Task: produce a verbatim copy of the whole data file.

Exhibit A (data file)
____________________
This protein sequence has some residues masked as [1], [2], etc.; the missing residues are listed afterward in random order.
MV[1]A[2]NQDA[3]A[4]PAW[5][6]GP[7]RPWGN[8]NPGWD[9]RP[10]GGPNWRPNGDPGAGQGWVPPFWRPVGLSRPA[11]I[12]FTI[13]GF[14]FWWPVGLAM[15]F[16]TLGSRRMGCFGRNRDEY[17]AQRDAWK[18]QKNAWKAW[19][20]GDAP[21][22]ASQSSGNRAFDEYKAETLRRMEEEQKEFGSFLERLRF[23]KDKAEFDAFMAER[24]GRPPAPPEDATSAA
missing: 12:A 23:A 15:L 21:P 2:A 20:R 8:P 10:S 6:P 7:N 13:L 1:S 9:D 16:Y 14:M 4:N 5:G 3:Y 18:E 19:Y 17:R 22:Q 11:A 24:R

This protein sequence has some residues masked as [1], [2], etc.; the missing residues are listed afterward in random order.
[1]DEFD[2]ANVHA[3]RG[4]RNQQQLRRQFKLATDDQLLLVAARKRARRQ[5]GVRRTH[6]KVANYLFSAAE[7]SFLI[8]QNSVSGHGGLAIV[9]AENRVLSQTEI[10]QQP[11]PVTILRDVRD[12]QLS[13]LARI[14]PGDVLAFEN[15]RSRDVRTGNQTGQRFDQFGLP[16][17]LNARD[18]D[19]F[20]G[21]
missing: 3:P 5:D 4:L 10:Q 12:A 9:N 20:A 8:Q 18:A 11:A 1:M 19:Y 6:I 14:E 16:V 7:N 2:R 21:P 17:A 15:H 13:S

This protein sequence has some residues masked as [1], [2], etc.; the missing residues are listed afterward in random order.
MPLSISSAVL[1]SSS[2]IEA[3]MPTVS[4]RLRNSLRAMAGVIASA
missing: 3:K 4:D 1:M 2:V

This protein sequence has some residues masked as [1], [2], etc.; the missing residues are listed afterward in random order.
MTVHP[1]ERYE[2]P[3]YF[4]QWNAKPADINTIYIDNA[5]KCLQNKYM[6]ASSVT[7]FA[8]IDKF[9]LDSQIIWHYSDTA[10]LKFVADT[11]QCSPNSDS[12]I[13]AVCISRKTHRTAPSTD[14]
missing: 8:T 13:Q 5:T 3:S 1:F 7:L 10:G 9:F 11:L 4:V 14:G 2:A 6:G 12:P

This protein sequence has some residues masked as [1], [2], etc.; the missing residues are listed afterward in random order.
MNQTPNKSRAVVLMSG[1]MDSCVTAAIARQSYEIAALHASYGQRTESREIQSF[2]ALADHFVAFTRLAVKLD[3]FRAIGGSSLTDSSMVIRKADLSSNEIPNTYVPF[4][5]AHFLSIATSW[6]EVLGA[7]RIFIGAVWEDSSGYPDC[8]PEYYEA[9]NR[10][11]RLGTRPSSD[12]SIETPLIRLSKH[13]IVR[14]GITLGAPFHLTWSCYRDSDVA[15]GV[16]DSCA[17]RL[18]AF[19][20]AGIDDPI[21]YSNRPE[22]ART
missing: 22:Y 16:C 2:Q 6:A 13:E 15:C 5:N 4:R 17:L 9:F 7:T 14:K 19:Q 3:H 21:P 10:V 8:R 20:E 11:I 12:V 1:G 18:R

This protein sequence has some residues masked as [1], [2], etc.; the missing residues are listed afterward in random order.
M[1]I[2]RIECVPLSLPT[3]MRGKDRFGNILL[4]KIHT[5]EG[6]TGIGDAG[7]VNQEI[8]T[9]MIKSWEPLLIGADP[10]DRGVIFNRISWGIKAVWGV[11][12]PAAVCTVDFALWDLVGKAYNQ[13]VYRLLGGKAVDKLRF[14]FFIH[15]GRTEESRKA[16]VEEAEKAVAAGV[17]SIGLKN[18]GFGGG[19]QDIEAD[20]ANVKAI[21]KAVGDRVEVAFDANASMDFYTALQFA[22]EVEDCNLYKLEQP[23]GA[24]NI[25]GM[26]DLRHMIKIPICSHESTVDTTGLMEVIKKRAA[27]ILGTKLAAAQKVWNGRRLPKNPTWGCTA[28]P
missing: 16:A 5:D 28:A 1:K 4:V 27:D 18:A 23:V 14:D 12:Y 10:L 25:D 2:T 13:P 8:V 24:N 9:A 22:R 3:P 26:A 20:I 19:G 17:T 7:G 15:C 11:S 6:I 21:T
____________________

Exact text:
This protein sequence has some residues masked as [1], [2], etc.; the missing residues are listed afterward in random order.
MV[1]A[2]NQDA[3]A[4]PAW[5][6]GP[7]RPWGN[8]NPGWD[9]RP[10]GGPNWRPNGDPGAGQGWVPPFWRPVGLSRPA[11]I[12]FTI[13]GF[14]FWWPVGLAM[15]F[16]TLGSRRMGCFGRNRDEY[17]AQRDAWK[18]QKNAWKAW[19][20]GDAP[21][22]ASQSSGNRAFDEYKAETLRRMEEEQKEFGSFLERLRF[23]KDKAEFDAFMAER[24]GRPPAPPEDATSAA
missing: 12:A 23:A 15:L 21:P 2:A 20:R 8:P 10:S 6:P 7:N 13:L 1:S 9:D 16:Y 14:M 4:N 5:G 3:Y 18:E 19:Y 17:R 22:Q 11:A 24:R

This protein sequence has some residues masked as [1], [2], etc.; the missing residues are listed afterward in random order.
[1]DEFD[2]ANVHA[3]RG[4]RNQQQLRRQFKLATDDQLLLVAARKRARRQ[5]GVRRTH[6]KVANYLFSAAE[7]SFLI[8]QNSVSGHGGLAIV[9]AENRVLSQTEI[10]QQP[11]PVTILRDVRD[12]QLS[13]LARI[14]PGDVLAFEN[15]RSRDVRTGNQTGQRFDQFGLP[16][17]LNARD[18]D[19]F[20]G[21]
missing: 3:P 5:D 4:L 10:Q 12:A 9:N 20:A 8:Q 18:A 11:A 1:M 19:Y 6:I 14:E 16:V 7:N 2:R 21:P 17:A 15:H 13:S

This protein sequence has some residues masked as [1], [2], etc.; the missing residues are listed afterward in random order.
MPLSISSAVL[1]SSS[2]IEA[3]MPTVS[4]RLRNSLRAMAGVIASA
missing: 3:K 4:D 1:M 2:V

This protein sequence has some residues masked as [1], [2], etc.; the missing residues are listed afterward in random order.
MTVHP[1]ERYE[2]P[3]YF[4]QWNAKPADINTIYIDNA[5]KCLQNKYM[6]ASSVT[7]FA[8]IDKF[9]LDSQIIWHYSDTA[10]LKFVADT[11]QCSPNSDS[12]I[13]AVCISRKTHRTAPSTD[14]
missing: 8:T 13:Q 5:T 3:S 1:F 7:L 10:G 9:F 11:L 4:V 14:G 2:A 6:G 12:P

This protein sequence has some residues masked as [1], [2], etc.; the missing residues are listed afterward in random order.
MNQTPNKSRAVVLMSG[1]MDSCVTAAIARQSYEIAALHASYGQRTESREIQSF[2]ALADHFVAFTRLAVKLD[3]FRAIGGSSLTDSSMVIRKADLSSNEIPNTYVPF[4][5]AHFLSIATSW[6]EVLGA[7]RIFIGAVWEDSSGYPDC[8]PEYYEA[9]NR[10][11]RLGTRPSSD[12]SIETPLIRLSKH[13]IVR[14]GITLGAPFHLTWSCYRDSDVA[15]GV[16]DSCA[17]RL[18]AF[19][20]AGIDDPI[21]YSNRPE[22]ART
missing: 22:Y 16:C 2:Q 6:A 13:E 15:C 5:N 4:R 17:L 9:F 7:T 14:K 19:Q 3:H 21:P 10:V 8:R 20:E 11:I 12:V 1:G 18:R

This protein sequence has some residues masked as [1], [2], etc.; the missing residues are listed afterward in random order.
M[1]I[2]RIECVPLSLPT[3]MRGKDRFGNILL[4]KIHT[5]EG[6]TGIGDAG[7]VNQEI[8]T[9]MIKSWEPLLIGADP[10]DRGVIFNRISWGIKAVWGV[11][12]PAAVCTVDFALWDLVGKAYNQ[13]VYRLLGGKAVDKLRF[14]FFIH[15]GRTEESRKA[16]VEEAEKAVAAGV[17]SIGLKN[18]GFGGG[19]QDIEAD[20]ANVKAI[21]KAVGDRVEVAFDANASMDFYTALQFA[22]EVEDCNLYKLEQP[23]GA[24]NI[25]GM[26]DLRHMIKIPICSHESTVDTTGLMEVIKKRAA[27]ILGTKLAAAQKVWNGRRLPKNPTWGCTA[28]P
missing: 16:A 5:D 28:A 1:K 4:V 27:D 18:A 23:V 14:D 12:Y 10:L 25:D 2:T 13:P 8:V 24:N 9:A 22:R 3:P 26:A 20:I 19:G 17:T 7:G 15:C 11:S 6:I 21:T